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Pinkerton Headmaster Mary Anderson retiring after 39 years

Union Leader Correspondent

June 15. 2014 8:37PM


DERRY — After 39 years at Pinkerton Academy, retiring headmaster Mary Anderson is preparing to say farewell to the senior class for the last time.

As her days at the high school dwindled, she said she was searching for what to say to the graduates. The Class of 2014 is scheduled to graduate Monday.

“I keep thinking about my graduation speech because the class is to go on to the next chapter — as I am,” the popular Anderson said recently from her office.

It’s understandable she would need time to reflect on her words after a career that spans nearly four decades.

Her 39 years at Pinkerton, combined with the 16 years of her own education, have taken up 55 years, almost her entire life, the 60-year-old said.

“I came here; I loved it — I just never left,” Anderson said.

The students, in turn, have shown their gratitude in recent weeks. They inducted her into the Honor Society as an honorary member and asked her to throw out the first pitch at the baseball team’s last home game, she said.

“It’s just little things like that that mean so much to me — to be asked by kids to do stuff like that,” Anderson said.

Gerald Ford was President when she began as an educator at Pinkerton in 1975. Anderson was hired as a teacher and went on to lead the school’s business department. She became assistant headmaster and was named headmaster in 2003, replacing Bradford Ek.

Anderson has made the same 12- mile, 20-minute commute from her home in Fremont throughout her years at Pinkerton.

“My car knows its way here,” she joked.

During her tenure, Anderson said her biggest accomplishment has been to oversee the establishment of Pinkerton’s many diverse programs, such as Adult Education, Career and Technical Education and the honors program.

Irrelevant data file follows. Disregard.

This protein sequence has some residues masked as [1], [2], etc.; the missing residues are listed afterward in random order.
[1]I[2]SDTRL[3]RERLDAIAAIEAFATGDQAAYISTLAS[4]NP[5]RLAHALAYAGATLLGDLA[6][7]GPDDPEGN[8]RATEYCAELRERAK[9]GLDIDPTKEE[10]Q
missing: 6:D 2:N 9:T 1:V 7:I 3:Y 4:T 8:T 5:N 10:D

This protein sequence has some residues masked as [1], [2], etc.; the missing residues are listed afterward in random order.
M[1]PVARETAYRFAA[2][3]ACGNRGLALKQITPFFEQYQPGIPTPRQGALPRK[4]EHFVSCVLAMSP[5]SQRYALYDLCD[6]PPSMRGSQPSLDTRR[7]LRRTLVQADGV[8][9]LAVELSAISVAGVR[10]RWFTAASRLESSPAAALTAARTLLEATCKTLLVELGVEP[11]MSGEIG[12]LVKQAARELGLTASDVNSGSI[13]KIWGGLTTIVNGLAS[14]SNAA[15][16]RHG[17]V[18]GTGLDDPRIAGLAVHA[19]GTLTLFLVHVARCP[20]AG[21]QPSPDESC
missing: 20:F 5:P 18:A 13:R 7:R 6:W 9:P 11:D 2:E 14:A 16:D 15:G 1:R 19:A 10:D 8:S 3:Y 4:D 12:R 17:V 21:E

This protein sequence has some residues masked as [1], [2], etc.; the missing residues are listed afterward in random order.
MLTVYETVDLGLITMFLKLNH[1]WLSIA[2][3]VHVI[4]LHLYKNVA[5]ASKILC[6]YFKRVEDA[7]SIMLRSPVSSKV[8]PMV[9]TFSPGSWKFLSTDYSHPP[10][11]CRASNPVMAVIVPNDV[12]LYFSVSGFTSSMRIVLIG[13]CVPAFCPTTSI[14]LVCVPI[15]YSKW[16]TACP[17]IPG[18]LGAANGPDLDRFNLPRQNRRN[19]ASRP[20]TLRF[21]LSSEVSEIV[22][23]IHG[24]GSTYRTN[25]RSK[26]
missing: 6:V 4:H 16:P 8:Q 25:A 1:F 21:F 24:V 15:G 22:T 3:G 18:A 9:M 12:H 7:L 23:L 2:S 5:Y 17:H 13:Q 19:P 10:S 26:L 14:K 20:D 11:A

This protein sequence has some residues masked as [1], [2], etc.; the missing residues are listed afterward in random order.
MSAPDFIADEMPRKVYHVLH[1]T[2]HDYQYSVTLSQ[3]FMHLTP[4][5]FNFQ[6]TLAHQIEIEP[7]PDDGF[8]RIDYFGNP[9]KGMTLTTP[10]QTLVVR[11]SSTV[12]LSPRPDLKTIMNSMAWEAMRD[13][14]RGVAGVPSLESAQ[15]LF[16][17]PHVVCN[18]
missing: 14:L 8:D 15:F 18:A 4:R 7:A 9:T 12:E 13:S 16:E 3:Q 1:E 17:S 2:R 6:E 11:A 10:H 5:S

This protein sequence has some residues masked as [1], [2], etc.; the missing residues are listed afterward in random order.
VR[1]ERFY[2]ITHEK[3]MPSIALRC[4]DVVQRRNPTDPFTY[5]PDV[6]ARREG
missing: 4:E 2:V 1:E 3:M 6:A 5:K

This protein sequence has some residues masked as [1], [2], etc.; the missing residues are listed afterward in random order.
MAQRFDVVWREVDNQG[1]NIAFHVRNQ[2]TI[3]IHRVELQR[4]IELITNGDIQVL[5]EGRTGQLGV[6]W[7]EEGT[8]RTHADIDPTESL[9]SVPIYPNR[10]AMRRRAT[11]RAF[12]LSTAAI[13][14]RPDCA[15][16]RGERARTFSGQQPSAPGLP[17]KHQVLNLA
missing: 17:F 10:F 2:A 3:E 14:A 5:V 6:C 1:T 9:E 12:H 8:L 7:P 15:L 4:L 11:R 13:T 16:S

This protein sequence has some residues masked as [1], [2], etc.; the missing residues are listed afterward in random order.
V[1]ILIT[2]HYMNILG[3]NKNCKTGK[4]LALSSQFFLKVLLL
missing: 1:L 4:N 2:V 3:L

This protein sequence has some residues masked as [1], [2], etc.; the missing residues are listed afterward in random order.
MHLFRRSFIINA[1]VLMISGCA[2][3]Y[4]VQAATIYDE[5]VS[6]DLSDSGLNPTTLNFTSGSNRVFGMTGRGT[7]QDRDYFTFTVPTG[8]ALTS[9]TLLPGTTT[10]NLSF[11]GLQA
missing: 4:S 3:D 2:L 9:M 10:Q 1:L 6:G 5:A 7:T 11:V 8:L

“It’s just heartwarming for me to see the opportunities that kids have here,” she said.

“We have beautiful buildings here — not to take anything away from that because they are beautiful — but it’s the programming that makes the difference.”

While she is proud of her accomplishments, she said she is going to miss most of all the students and people she’s met through the years. She said she remembers a trip she made to Los Angeles a few years ago. When she arrived at the L.A. airport, she was spotted by a former student who she taught in 1986.The student was shouting her name as she came racing down the tarmac to greet Anderson, still eager to see her after all those years.

“There’s no greater gift for an educator than to be recognized by your student, none at all,” said Anderson, who has received a number of notes and cards from former students in the last month.

“To me, those notes I will treasure, and I’ve read them a couple of times already,” she said. “I will keep them because that’s what it’s about — it’s all about the kids.”

Anderson has stayed in touch with another Pinkerton graduate, Andy Seuss, Class of 2005, who has gone on to become a race driver on the NASCAR circuit. She said she remembers when Seuss, who was still attending Pinkerton at the time, told her he wanted to become a race car driver. Seuss asked her if he could leave school for about 10 days so he could enter some races in the South. Anderson said she told him it would be all right since he was a good student and could make up the work when he returned.

As for her future plans, Anderson said she wants to spend time with her family. She also plans to become involved in her town again after so long of an absence. She has been elected to the Fremont Budget Committee and plans to begin singing again in the church choir.

She said she might even consider entering politics.

And then there’s her love of NASCAR and the desire to visit as many race tracks across the country as possible.

“One of the things on my bucket list is to try to make it to every NASCAR track before I die,” she said.

Keenly aware of her affection for all things NASCAR, some students a few weeks ago put the number 98 on the golf cart she rides around campus. She smiled as she said the number belongs to a driver who just recently joined the circuit.

As she nears the finish line of her career, Anderson said she knows she will always be welcome by the Pinkerton community.

“It’s been an interesting career. I’m going to miss Pinkerton. I’ve been assured that there is always going to be a place for me here, so I’ll be back visiting — I’m sure.”

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